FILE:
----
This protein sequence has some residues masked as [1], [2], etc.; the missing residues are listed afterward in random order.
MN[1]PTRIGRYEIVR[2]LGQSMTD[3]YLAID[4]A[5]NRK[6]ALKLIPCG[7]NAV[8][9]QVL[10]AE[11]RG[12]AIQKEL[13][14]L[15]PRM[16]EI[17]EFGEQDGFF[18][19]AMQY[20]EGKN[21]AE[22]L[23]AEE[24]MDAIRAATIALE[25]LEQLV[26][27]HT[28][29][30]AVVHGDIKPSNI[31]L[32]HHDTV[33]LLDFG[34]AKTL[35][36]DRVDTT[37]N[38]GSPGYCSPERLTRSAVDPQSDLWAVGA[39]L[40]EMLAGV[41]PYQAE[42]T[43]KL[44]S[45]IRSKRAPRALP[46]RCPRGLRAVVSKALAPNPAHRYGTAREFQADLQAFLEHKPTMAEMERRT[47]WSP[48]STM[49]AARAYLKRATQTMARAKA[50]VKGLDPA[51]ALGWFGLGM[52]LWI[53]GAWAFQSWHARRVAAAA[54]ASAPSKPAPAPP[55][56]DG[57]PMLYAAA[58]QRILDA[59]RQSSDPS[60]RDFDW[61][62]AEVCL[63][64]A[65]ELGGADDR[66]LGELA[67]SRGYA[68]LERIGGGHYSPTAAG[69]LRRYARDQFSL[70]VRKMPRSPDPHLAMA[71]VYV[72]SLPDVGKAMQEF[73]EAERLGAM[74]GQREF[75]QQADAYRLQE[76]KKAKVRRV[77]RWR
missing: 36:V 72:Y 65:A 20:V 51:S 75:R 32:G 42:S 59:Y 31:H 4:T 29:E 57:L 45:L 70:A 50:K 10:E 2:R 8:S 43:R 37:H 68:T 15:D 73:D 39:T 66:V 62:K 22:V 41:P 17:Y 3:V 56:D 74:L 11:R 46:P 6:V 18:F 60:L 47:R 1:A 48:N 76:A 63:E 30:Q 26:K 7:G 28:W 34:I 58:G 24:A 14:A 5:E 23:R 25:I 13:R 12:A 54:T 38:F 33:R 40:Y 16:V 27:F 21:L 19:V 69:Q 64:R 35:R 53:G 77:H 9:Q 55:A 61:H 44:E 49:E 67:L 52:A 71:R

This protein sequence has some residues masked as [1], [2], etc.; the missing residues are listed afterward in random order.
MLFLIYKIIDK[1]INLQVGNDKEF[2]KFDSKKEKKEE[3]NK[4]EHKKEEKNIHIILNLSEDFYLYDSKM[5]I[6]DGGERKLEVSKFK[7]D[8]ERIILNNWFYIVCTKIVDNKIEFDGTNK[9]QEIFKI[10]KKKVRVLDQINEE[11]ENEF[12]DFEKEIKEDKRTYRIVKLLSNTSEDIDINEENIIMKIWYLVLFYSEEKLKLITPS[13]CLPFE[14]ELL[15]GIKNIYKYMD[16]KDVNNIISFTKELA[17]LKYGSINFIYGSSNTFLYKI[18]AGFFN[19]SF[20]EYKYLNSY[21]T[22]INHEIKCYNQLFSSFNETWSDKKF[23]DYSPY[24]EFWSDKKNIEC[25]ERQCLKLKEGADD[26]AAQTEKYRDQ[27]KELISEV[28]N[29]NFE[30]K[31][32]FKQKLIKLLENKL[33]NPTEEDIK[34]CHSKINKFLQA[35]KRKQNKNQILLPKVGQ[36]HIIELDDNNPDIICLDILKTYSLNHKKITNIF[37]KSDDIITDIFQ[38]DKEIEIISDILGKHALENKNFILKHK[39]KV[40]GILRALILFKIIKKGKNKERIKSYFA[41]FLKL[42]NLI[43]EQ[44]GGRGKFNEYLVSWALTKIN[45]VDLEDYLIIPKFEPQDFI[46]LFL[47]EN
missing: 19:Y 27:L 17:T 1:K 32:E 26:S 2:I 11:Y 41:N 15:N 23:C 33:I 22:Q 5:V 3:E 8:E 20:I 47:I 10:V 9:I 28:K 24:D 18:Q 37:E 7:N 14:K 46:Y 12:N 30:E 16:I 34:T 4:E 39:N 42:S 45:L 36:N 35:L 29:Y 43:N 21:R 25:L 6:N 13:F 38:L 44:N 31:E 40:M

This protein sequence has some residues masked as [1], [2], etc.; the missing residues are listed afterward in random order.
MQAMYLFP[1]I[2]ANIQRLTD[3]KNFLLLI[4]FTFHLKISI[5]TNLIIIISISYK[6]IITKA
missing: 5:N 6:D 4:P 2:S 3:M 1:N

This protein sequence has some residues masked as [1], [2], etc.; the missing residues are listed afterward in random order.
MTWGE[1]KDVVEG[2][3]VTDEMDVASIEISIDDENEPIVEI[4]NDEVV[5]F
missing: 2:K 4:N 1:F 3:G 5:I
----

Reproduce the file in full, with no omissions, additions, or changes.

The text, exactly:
This protein sequence has some residues masked as [1], [2], etc.; the missing residues are listed afterward in random order.
MN[1]PTRIGRYEIVR[2]LGQSMTD[3]YLAID[4]A[5]NRK[6]ALKLIPCG[7]NAV[8][9]QVL[10]AE[11]RG[12]AIQKEL[13][14]L[15]PRM[16]EI[17]EFGEQDGFF[18][19]AMQY[20]EGKN[21]AE[22]L[23]AEE[24]MDAIRAATIALE[25]LEQLV[26][27]HT[28][29][30]AVVHGDIKPSNI[31]L[32]HHDTV[33]LLDFG[34]AKTL[35][36]DRVDTT[37]N[38]GSPGYCSPERLTRSAVDPQSDLWAVGA[39]L[40]EMLAGV[41]PYQAE[42]T[43]KL[44]S[45]IRSKRAPRALP[46]RCPRGLRAVVSKALAPNPAHRYGTAREFQADLQAFLEHKPTMAEMERRT[47]WSP[48]STM[49]AARAYLKRATQTMARAKA[50]VKGLDPA[51]ALGWFGLGM[52]LWI[53]GAWAFQSWHARRVAAAA[54]ASAPSKPAPAPP[55][56]DG[57]PMLYAAA[58]QRILDA[59]RQSSDPS[60]RDFDW[61][62]AEVCL[63][64]A[65]ELGGADDR[66]LGELA[67]SRGYA[68]LERIGGGHYSPTAAG[69]LRRYARDQFSL[70]VRKMPRSPDPHLAMA[71]VYV[72]SLPDVGKAMQEF[73]EAERLGAM[74]GQREF[75]QQADAYRLQE[76]KKAKVRRV[77]RWR
missing: 36:V 72:Y 65:A 20:V 51:S 75:R 32:G 42:S 59:Y 31:H 4:T 29:E 57:L 45:L 70:A 50:K 10:E 2:R 8:S 43:R 37:H 68:T 15:D 73:D 39:T 66:V 62:K 22:V 41:P 17:Y 3:V 56:D 74:L 11:R 46:P 6:V 18:F 60:L 47:R 1:A 48:N 76:A 63:E 30:Q 26:K 7:G 28:W 34:I 58:G 24:A 14:A 5:E 23:R 25:I 13:R 12:A 54:T 38:F 33:R 40:Y 16:V 27:F 21:L 19:V 69:Q 64:R 35:R 53:G 77:H 9:Q 55:A 61:H 44:E 49:E 67:L 52:A 71:R

This protein sequence has some residues masked as [1], [2], etc.; the missing residues are listed afterward in random order.
MLFLIYKIIDK[1]INLQVGNDKEF[2]KFDSKKEKKEE[3]NK[4]EHKKEEKNIHIILNLSEDFYLYDSKM[5]I[6]DGGERKLEVSKFK[7]D[8]ERIILNNWFYIVCTKIVDNKIEFDGTNK[9]QEIFKI[10]KKKVRVLDQINEE[11]ENEF[12]DFEKEIKEDKRTYRIVKLLSNTSEDIDINEENIIMKIWYLVLFYSEEKLKLITPS[13]CLPFE[14]ELL[15]GIKNIYKYMD[16]KDVNNIISFTKELA[17]LKYGSINFIYGSSNTFLYKI[18]AGFFN[19]SF[20]EYKYLNSY[21]T[22]INHEIKCYNQLFSSFNETWSDKKF[23]DYSPY[24]EFWSDKKNIEC[25]ERQCLKLKEGADD[26]AAQTEKYRDQ[27]KELISEV[28]N[29]NFE[30]K[31][32]FKQKLIKLLENKL[33]NPTEEDIK[34]CHSKINKFLQA[35]KRKQNKNQILLPKVGQ[36]HIIELDDNNPDIICLDILKTYSLNHKKITNIF[37]KSDDIITDIFQ[38]DKEIEIISDILGKHALENKNFILKHK[39]KV[40]GILRALILFKIIKKGKNKERIKSYFA[41]FLKL[42]NLI[43]EQ[44]GGRGKFNEYLVSWALTKIN[45]VDLEDYLIIPKFEPQDFI[46]LFL[47]EN
missing: 19:Y 27:L 17:T 1:K 32:E 26:S 2:I 11:Y 41:N 15:N 23:C 33:I 22:Q 5:V 3:E 8:E 20:I 47:I 10:V 9:I 28:K 24:D 18:Q 37:E 7:N 14:K 46:Y 12:N 30:E 16:I 34:T 4:E 39:N 42:S 45:L 36:N 35:L 29:Y 43:N 21:R 25:L 6:N 13:F 38:L 44:N 31:E 40:M

This protein sequence has some residues masked as [1], [2], etc.; the missing residues are listed afterward in random order.
MQAMYLFP[1]I[2]ANIQRLTD[3]KNFLLLI[4]FTFHLKISI[5]TNLIIIISISYK[6]IITKA
missing: 5:N 6:D 4:P 2:S 3:M 1:N

This protein sequence has some residues masked as [1], [2], etc.; the missing residues are listed afterward in random order.
MTWGE[1]KDVVEG[2][3]VTDEMDVASIEISIDDENEPIVEI[4]NDEVV[5]F
missing: 2:K 4:N 1:F 3:G 5:I